Harping on the Fed Index

1.   Likely fall in nominal GDP between 2008 and 2009:  1%

Last time NGDP fell that rapidly:  1937-38

2.   Fall in monetary base during first half of 2009:  3.1%

Last time monetary base fell that fast in first half (excluding post-Y2K fall):  1938

3.   Current yield on 3 month T-bills:  0.18%

Yield on 3 month T-bills on January 1st, 1938:  0.10%

4.  Date Fed first instituted a policy of paying banks to hoard reserves:  October 2008.

Previous time Fed instituted a policy which increased the demand for reserves:  1937

5.   Increase in the minimum wage since 2007:  41%   ($5.15 to $7.25)

Largest percentage increase in the minimum wage:  Infinity, November 1938  ($0 to $0.25)

6.   Percentage of US economists who want to see the minimum wage completely eliminated:  47%

Voting pattern of US economists:  3 to 1 Democratic

7.  Change in the PPI between June 2008 and June 2009:   -13.2%

Change in the PPI between June 1937 and June 1938:  -10.0%

8.  Change in the DJIA between August 31, 2008 and November 20, 2008:  -34.6%

Change in the DJIA between August 31, 1937 and November 20, 1937:  -33.4%



8 Responses to “Harping on the Fed Index”

  1. Gravatar of StatsGuy StatsGuy
    6. August 2009 at 09:52

    What, the markets are rising and you cite… data? Please…

    The Federal Open Markets Committee has already declared victory.


    “The Federal Open Market Committee “is unlikely to extend the life of these programs, unless, of course, either the economy or the financial markets take a significant turn for the worse” Meyer said. “We therefore expect the FOMC to announce at its upcoming meeting that it will allow the Treasury purchase program to expire in Mid-September.” “I don’t think this is a close call in terms of the ultimate outcome.”

    They are “winding down” liquidity operations, subject to further evidence that things are getting worse.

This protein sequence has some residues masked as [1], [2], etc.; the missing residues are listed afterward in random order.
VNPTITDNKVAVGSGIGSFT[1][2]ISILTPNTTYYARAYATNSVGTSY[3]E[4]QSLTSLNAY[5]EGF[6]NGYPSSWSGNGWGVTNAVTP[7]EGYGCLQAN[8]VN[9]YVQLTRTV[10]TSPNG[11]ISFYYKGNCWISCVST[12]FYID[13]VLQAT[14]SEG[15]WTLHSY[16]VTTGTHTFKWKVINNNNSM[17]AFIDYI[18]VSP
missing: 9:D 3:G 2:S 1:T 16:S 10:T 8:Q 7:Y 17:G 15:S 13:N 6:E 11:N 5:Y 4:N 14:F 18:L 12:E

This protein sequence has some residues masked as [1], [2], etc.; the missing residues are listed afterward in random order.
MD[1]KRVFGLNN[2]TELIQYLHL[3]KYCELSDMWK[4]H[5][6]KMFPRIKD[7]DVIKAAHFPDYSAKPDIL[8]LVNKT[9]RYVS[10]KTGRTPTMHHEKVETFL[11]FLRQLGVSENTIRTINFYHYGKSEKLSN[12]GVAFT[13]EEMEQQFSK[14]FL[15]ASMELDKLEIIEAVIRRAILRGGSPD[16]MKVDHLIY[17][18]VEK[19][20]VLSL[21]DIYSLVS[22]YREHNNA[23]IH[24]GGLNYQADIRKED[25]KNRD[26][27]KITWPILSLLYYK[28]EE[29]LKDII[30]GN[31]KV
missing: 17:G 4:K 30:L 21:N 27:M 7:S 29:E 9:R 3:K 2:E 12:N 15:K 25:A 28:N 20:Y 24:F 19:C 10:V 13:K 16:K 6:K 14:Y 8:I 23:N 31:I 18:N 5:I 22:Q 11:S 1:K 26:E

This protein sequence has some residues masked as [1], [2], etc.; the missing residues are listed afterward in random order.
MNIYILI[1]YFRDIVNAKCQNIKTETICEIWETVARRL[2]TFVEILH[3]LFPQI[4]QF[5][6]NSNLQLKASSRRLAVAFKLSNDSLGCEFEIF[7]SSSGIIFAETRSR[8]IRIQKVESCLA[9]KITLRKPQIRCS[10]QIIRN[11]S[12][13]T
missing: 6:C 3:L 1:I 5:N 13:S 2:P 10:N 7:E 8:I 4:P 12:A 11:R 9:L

Thus, things will get worse.

    It’s August, 2008. Version 2.0

  2. Gravatar of ssumner ssumner
    6. August 2009 at 11:12

    Statsguy, Yes, It just makes me shake my head. I teach monetary economics and I have no idea how to explain to my students what the Fed is up to. What is their goal? I don’t have a clue. Can someone remind me why we are going to spend about $700 billion over the next two years in fiscal stimulus? Can someone explain why Bernanke suggested fiscal stimulus was needed, and hasn’t yet publicly said it’s no longer needed? Can someone explain any of this?

    It’s not that I don’t see the economy is getting a tiny bit better–but what is their goal? Have they achieved it? If so, do we need fiscal stimulus? None of it adds up.

  3. Gravatar of Thruth Thruth
    7. August 2009 at 08:35

    “Can someone explain why Bernanke suggested fiscal stimulus was needed, and hasn’t yet publicly said it’s no longer needed? Can someone explain any of this?”

    He wants a second term

  4. Gravatar of ssumner ssumner
    8. August 2009 at 04:59

    Thruth. Well, that’s one explanation. We’ll see what he says when he is re-appointed. You may be right, and if so he may go back to being a deficit hawk after being re-appointed.

  5. Gravatar of calieconomist calieconomist
    8. August 2009 at 12:08

    Where do you get the figure for the percent of economists that want the minimum wage eliminated? I haven’t seen it before.

  6. Gravatar of ssumner ssumner
    8. August 2009 at 15:14

    Calieconomist, Go to this wikipedia link, and scroll down to “surveys of economists.” The exact figure is 46.8% in 2006.


    BTW, I finally found the CS survey I kept mentioning. You have to scroll way down to see the graph. Keep in mind that some broader indices show actual rises in the spring of 2008, the CS survey is biased toward the sub-prime markets.


  7. Gravatar of happyjuggler0 happyjuggler0
    8. August 2009 at 16:51

    Scott (and everyone else who uses wikipedia),

    The vast bulk of pages (long ones anyway) at wikipedia have a table of contents of sorts after the first paragraph or so. If you click on the “chapter” you are interested in, it brings you right to that spot. You can then copy and paste that link instead of explaining where on the long page you want readers to go to.

    Like this.

  8. Gravatar of ssumner ssumner
    9. August 2009 at 05:32

    Thanks happyjuggler0.

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